The following are 15 examples of this phenomenon. Most scientists do not believe that these incidents are related. But when you put them all together, it paints quite a disturbing picture…
#1 A “mystery plague” is turning sea stars all along the west coast of the United States and Canada into piles of goo…
Sea stars, commonly referred to as starfish, have been dying off in alarming numbers along the entire West Coast, from Baja, Mexico, to Alaska. According to reports from the Seattle Aquarium, some parts of Puget Sound and the San Juan Islands have seen population declines of up to 80 percent.
On the Oregon coast, according to CoastWatch Volunteer Coordinator Fawn Custer, “Last December, we had less than 1 percent of sea star wasting. By May 1, more than 5 percent of sea stars were affected. Now, I would say, in some areas, it is up to 90 percent.”
A marine epidemiologist at Cornell University says that this is “the largest mortality event for marine diseases we’ve seen“.
#2 The population of bluefin tuna in the Pacific Ocean has declined by 95 percent. Mexico has already banned fishing for bluefin tuna for the rest of the year, and the U.S. government is considering doing the same thing.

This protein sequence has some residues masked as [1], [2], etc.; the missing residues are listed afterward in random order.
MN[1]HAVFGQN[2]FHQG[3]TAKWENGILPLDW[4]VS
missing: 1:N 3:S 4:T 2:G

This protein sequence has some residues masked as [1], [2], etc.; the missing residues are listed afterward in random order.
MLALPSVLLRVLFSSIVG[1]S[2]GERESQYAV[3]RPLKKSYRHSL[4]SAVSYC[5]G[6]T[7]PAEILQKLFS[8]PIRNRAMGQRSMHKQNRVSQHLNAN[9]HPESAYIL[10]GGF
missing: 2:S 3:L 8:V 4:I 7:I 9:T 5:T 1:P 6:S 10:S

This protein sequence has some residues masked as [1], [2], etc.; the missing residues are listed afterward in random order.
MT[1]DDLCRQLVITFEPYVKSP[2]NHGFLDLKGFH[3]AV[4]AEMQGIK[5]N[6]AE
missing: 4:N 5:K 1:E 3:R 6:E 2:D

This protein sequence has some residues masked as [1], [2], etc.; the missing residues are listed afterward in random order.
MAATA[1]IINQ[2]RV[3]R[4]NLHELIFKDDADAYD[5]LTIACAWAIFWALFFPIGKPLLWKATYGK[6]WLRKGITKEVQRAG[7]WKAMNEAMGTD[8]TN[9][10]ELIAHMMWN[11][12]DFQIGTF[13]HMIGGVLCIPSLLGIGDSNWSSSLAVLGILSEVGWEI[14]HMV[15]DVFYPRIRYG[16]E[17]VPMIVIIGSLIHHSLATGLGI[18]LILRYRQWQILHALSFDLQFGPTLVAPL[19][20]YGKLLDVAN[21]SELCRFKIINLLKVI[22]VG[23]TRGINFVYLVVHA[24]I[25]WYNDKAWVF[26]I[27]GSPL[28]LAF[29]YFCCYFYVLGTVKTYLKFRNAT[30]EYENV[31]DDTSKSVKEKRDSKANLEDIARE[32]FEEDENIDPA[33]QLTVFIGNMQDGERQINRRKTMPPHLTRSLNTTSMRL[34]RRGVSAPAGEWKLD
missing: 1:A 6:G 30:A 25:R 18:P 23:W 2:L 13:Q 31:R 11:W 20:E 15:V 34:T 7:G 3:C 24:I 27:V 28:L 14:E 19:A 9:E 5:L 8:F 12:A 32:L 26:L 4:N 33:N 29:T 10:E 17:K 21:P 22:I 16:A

#3 Sardine, anchovy and herring populations have dropped dramatically along the west coast in recent years…
Pacific sardine populations have shown an alarming decline in recent years, and some evidence suggests anchovy and herring populations may be dropping as well.
The declines could push fishermen toward other currently unmanaged “forage fish,” such as saury, smelt and sand lance, stealing a critical food source relied on by salmon and other economically important predators.
In response, the Pacific Fishery Management Council is considering an ecosystem-based management approach that recognizes the fundamental role of forage fish in the Pacific marine food web. Tiny, but abundant, these small schooling fish feed on plankton and, in turn, fill the bellies of Oregon’s iconic marine species, including salmon, sharks, whales, sea lions and sea birds.